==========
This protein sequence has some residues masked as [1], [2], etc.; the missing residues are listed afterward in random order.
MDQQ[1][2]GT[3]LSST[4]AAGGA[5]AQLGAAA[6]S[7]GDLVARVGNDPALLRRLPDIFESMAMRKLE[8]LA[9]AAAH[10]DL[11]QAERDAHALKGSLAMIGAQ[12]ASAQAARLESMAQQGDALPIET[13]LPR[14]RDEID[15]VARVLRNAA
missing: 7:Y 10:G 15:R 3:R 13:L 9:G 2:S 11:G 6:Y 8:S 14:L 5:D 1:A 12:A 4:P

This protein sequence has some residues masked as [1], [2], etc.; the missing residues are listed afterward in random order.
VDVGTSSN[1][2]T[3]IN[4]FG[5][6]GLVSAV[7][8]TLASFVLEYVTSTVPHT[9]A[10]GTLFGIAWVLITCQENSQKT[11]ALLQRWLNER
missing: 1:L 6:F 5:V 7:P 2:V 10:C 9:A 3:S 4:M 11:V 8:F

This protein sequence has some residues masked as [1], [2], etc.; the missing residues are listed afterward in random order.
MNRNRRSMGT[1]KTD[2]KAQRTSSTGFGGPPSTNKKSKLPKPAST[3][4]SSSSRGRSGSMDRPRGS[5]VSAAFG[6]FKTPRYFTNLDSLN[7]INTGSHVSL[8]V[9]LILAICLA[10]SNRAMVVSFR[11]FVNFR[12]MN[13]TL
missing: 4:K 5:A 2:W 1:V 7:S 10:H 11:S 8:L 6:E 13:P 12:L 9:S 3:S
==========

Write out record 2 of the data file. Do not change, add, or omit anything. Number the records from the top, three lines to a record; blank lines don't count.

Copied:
This protein sequence has some residues masked as [1], [2], etc.; the missing residues are listed afterward in random order.
VDVGTSSN[1][2]T[3]IN[4]FG[5][6]GLVSAV[7][8]TLASFVLEYVTSTVPHT[9]A[10]GTLFGIAWVLITCQENSQKT[11]ALLQRWLNER
missing: 1:L 6:F 5:V 7:P 2:V 10:C 9:A 3:S 4:M 11:V 8:F